Minecraft: Here Is How to Clear All Entities

Clear all entities Featured

Using commands to make your life a bit easier or to test things out in Minecraft has been around ever since the game came out. People have been able to push the limits of what they can do in their Minecraft worlds using these commands, but they can sometimes seem like a lot. Learning commands in Minecraft is like learning to code in real life. Clearing all entities is one of the basic commands you’ll find yourself interacting with, so how do you execute it?

  • Article Breakdown:
  • To clear all entities in Minecraft, open up your command window and type in /kill @e.
  • This will eliminate all entities in your Minecraft world but will also kill you.
  • To prevent that from happening, it’s better to use the  /kill @e[type=! player] command. The same command can be used to prevent it from killing other entities you don’t want to clear.

What does clear entities do?

Clear all or, better yet, kill all, will literally remove any and all entities from the game. This includes mobs, dropped items, and the player… Anything except for the obvious blocks. This will help reset the mob counts because even though mobs do despawn after some time and after you exit a certain radius from where the mob spawned, this feature can lag, and the mobs won’t despawn.

Another problem with despawning might happen if you’ve named the entity using a name tag. This will ensure that it never despawns, which can become a problem if you decide to scrap your whole life in a Minecraft world and start anew thousands of blocks from where your first base, farms, and anything in between was.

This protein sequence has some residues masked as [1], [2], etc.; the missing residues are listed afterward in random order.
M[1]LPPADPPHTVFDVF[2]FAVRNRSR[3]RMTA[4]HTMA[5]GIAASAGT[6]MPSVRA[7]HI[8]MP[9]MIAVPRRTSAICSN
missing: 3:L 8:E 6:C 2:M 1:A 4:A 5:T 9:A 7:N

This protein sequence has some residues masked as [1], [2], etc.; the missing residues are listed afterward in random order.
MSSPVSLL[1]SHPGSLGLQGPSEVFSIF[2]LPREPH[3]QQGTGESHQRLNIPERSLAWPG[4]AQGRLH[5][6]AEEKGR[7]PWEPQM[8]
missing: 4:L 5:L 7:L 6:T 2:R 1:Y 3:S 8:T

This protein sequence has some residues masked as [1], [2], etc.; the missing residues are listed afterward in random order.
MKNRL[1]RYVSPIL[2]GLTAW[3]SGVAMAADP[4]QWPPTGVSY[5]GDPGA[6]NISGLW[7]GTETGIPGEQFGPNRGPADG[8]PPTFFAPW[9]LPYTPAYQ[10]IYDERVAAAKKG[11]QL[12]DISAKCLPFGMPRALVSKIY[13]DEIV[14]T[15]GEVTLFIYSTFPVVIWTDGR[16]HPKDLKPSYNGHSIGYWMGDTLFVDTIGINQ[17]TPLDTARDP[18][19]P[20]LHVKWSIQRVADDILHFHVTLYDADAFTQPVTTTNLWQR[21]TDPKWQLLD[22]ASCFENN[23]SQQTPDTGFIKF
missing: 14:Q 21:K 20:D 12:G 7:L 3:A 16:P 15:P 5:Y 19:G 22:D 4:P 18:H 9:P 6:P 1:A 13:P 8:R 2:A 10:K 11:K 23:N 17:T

The inability for mobs to despawn tends to create frame drops and lag, so killing all entities can prove to be a useful command if you’ve already tried everything to stop the lag, but nothing seems to have worked. Just make sure you don’t use the command in a hardcore world without adding the command that won’t kill you.


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The limits of the command

Even a command as simple as clearing all entities can have numerous ways to use it. The command gives you great control over which entities you want to kill and how many entities you’d like to be gone. Another way you can use the command is to clear all entities within a certain number of blocks from where you’re standing, so let’s check out all of the things you can do with the command.

If you want to kill all entities within a certain radius/number of blocks – /kill @e[distance=..(number of blocks)]. The command will kill you as well if you don’t specify that you don’t want it to kill you. To do this type in /kill @e[distance=..(number of blocks), type=minecraft:player]. In Bedrock Edition, the command is /kill @e[r=(number of blocks)]

To kill a specific type of entity within a certain radius/number of blocks – /kill @e[distance=..(number of blocks), type=zombie]. It’s easy to conclude that if you want to get specific about a simple command, the point is to add another argument into the brackets but separated by commas.

Player death